What are Washingtonians apt to ask for when they can use a smartphone app that fulfills grocery orders? Produce and alcohol. Lots of alcohol.

“Alcohol has been a big part of it,” said Aditya Shah, the head of expansion at Instacart, an app that delivers groceries from local stores to your doorstep in as little as an hour.

Instacart is now expanding its geographic footprint locally and adding Safeway to the roster of stores from which it will fill orders, Shah said.

The app debuted in the Washington region in February. Though Shah declined to specify how many people use the app or how many deliveries have been completed, he said it has proven popular among busy young professionals and college students.

Instacart’s new territory includes a broader swath of Maryland and Northern Virginia, including Takoma Park, Chevy Chase, Silver Spring, Bethesda, Alexandria, Arlington and McLean.

The push into the suburbs is unique as similar applications, such as Washio for dirty laundry or Uber for car sharing, don’t venture far from places where a concentration of car-less people with disposable income live.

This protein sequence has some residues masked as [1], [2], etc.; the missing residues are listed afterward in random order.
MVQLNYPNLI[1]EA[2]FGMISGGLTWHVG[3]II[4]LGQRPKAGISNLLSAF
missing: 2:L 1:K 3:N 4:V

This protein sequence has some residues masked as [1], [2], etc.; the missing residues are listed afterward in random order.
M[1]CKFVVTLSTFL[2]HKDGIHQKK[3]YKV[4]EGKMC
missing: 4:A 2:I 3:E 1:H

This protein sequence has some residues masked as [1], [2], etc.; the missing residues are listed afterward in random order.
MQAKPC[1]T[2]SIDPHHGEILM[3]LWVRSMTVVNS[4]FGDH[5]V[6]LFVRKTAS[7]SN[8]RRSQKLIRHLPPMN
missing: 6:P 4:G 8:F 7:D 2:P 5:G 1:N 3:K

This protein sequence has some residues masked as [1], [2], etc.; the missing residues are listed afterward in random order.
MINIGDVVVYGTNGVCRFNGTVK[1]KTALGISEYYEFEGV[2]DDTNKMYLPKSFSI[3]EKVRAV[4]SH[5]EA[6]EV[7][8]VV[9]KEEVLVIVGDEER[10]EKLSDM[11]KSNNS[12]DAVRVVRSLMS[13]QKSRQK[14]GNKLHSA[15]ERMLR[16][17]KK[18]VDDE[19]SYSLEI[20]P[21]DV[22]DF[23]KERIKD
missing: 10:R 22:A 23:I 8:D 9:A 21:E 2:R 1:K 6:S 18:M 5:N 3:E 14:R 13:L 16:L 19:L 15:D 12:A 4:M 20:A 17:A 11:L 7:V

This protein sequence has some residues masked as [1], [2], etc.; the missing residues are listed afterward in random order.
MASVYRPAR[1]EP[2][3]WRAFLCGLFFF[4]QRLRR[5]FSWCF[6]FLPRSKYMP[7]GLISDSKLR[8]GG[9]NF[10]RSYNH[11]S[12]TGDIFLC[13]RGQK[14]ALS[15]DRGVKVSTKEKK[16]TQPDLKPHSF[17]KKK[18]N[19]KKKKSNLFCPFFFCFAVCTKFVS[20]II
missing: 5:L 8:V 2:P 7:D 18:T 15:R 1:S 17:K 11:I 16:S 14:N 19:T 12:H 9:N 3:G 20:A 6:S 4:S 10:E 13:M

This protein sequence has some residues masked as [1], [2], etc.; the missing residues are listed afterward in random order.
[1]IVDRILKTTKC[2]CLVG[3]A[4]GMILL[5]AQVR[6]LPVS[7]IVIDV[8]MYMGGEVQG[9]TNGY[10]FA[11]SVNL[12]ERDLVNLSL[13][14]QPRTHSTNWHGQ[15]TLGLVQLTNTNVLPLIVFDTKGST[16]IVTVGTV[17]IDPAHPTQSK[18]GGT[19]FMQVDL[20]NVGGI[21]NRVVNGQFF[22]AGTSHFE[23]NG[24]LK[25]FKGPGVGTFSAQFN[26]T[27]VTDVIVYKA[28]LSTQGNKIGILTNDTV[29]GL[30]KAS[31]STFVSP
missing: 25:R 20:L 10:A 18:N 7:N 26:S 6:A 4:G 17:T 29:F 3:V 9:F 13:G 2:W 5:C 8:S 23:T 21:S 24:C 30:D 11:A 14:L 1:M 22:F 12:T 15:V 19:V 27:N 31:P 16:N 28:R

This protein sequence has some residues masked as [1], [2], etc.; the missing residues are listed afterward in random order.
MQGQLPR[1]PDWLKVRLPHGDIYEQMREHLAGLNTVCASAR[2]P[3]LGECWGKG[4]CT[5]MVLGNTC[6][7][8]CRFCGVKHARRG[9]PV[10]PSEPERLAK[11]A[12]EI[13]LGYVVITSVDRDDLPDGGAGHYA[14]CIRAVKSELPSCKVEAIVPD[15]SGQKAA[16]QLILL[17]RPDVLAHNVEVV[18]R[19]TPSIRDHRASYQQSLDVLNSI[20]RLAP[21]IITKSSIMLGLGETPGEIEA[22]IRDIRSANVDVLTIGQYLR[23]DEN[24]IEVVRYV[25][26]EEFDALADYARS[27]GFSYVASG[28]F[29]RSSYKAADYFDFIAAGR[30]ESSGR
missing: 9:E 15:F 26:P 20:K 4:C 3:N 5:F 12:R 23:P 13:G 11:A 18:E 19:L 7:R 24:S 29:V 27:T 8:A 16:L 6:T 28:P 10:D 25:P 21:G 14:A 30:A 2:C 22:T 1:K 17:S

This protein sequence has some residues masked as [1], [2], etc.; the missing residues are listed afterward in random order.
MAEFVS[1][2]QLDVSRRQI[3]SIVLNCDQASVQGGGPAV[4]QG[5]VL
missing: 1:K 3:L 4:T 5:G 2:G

Still, Shah said Instacart sees an opportunity to serve more suburban customers and intends to keep its commitment of delivering orders in as little as an hour, often for an extra fee.

At the time of its launch, orders could only be filled at Harris Teeter stores. The inclusion of Safeway comes after Whole Foods and Costco were added to the app in recent weeks.

Costco, in particular, has been a draw for college students and offices looking to buy food in bulk, Shah said.

“A lot of the offices do weekly runs with Instacart, so we’ll see large orders consisting of 300 cans of Coca-Cola or 50 bananas,” Shah said. “We know those are offices that are stocking up.”

Follow reporter Steven Overly on Twitter: @StevenOverly